Brake discs are available in many different sizes, types and with different fastening standards. The most common sizes are 140mm, 160mm, 180mm, 200mm and 203mm, whereby small discs are intended for cyclocross or road bikes, while the large discs are mainly used on enduro and downhill bikes.
Before retrofitting a larger disc on your bike, you should definitely check whether the frame or the suspension fork is suitable for the disc brake. Most manufacturers provide information in their manuals. In most cases, a pane that is too large cannot be used at all. You can tell that from the fact that the disc grinds on the fork.
Another difference between different brake discs is the design, which refers to single or multi-part assembly. The classic brake disc is made from one piece, but there are also multi-part discs (e.g. Shimano Ice-Tech discs) that use different materials on the friction ring and on the screw connection to enable better heat conduction, push the weight and reduce noise.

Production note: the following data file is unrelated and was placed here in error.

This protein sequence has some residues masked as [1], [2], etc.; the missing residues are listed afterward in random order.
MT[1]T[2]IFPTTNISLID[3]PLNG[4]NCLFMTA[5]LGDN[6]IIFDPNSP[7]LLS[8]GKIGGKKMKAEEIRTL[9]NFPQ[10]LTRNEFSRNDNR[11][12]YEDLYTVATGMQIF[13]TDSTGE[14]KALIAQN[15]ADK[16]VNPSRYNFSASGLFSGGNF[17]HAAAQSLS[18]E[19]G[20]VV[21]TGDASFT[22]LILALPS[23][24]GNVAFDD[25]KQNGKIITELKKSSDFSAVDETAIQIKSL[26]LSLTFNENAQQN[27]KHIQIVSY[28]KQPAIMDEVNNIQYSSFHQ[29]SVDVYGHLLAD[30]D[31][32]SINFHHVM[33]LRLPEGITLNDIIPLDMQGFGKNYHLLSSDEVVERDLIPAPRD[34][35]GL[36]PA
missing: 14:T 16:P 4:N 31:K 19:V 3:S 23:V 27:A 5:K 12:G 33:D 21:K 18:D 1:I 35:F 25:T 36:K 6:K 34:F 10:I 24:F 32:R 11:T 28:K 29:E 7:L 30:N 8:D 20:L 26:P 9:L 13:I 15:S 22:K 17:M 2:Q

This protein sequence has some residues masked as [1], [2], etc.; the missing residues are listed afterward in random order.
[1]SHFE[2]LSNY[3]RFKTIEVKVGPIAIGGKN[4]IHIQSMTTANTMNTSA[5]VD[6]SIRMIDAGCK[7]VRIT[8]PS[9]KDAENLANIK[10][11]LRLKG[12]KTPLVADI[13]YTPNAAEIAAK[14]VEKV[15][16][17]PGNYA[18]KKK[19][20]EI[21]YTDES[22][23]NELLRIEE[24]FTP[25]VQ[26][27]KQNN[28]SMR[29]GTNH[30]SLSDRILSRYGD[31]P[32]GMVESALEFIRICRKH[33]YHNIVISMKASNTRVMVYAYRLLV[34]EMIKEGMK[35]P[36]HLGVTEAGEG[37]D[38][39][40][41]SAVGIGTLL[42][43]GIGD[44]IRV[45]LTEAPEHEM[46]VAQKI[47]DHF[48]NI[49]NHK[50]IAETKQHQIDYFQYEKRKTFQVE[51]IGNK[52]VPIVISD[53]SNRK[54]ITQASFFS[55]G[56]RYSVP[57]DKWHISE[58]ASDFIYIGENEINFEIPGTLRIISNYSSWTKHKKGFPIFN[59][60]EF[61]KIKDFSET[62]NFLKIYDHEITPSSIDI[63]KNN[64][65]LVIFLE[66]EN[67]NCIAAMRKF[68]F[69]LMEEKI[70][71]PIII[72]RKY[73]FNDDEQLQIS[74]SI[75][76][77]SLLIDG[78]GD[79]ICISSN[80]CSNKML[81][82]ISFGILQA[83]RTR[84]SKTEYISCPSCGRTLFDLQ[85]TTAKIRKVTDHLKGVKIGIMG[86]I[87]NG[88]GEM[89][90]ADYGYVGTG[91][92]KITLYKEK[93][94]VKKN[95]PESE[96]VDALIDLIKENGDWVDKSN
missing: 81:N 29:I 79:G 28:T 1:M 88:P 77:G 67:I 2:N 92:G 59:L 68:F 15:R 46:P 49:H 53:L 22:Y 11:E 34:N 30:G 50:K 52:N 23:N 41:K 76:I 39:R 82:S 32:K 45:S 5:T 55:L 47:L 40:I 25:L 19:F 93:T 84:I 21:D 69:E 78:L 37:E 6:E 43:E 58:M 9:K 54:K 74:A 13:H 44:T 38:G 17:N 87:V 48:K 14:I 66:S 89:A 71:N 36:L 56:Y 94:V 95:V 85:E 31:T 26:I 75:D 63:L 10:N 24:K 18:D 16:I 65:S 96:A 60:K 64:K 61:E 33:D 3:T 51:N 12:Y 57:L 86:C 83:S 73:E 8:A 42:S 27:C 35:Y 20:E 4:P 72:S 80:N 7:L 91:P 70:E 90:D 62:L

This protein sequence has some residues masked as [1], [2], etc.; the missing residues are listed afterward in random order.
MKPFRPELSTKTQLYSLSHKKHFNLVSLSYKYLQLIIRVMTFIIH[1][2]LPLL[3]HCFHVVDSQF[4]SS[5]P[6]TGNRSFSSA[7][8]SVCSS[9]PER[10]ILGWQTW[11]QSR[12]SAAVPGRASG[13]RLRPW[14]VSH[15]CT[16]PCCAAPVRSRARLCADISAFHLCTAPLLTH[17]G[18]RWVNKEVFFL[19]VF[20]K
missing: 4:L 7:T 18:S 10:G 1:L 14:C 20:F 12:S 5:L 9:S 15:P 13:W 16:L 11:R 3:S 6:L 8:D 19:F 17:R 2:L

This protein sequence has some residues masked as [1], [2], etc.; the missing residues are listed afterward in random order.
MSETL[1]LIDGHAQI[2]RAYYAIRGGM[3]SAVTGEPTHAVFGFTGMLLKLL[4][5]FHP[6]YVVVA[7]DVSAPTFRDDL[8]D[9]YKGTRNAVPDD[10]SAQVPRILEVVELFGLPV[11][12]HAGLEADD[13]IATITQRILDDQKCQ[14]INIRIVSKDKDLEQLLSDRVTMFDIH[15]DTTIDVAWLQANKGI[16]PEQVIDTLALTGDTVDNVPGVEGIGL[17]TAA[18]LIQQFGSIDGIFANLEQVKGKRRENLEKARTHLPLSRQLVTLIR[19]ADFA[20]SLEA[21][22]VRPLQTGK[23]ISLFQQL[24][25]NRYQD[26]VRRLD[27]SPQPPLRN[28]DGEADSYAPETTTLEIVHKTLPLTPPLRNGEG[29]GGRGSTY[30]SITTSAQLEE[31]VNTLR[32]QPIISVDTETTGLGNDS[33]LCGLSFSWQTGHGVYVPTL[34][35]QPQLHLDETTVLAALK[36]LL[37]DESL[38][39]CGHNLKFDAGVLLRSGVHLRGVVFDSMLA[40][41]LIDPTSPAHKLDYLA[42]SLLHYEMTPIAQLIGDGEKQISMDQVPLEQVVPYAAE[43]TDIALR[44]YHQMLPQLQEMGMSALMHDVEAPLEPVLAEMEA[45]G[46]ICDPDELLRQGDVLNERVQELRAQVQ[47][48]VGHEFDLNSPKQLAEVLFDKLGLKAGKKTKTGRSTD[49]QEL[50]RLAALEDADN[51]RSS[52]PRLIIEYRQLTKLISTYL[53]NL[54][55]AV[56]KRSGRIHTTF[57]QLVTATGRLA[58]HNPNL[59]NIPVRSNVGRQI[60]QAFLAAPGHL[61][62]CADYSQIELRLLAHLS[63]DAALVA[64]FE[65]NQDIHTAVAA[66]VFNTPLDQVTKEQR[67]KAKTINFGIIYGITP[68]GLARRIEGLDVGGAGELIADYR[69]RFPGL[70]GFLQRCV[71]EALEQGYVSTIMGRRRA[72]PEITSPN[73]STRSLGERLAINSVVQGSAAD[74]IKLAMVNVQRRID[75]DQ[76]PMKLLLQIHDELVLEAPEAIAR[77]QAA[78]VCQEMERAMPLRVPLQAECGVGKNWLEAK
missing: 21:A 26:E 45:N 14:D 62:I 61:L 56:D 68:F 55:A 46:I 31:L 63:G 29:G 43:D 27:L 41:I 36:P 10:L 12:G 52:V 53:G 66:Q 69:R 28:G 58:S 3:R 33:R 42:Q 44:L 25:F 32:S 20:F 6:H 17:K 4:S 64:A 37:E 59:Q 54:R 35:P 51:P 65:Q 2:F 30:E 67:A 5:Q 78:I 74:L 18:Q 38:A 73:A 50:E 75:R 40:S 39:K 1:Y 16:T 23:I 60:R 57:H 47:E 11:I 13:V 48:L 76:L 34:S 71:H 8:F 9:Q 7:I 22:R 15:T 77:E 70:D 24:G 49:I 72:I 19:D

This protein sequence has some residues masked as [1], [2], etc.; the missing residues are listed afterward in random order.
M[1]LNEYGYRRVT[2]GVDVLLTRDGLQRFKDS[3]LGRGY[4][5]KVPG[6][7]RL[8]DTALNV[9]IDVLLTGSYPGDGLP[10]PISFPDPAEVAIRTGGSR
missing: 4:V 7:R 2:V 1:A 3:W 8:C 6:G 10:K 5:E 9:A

There are three different versions of the brake pads: organic, semi-metal or sintered metal pads. The individual versions can have different compositions depending on the manufacturer, which can lead to different values in terms of durability, braking power and noise. In general, however, it can be said that organic pads are very easy to dose, give less heat to the braking system and less squeak. In contrast to sintered metal coverings, wear is increased. Sintered metal tends to squeak. Semimetal coverings show the least wear and tear, but they are known for an unpleasant noise.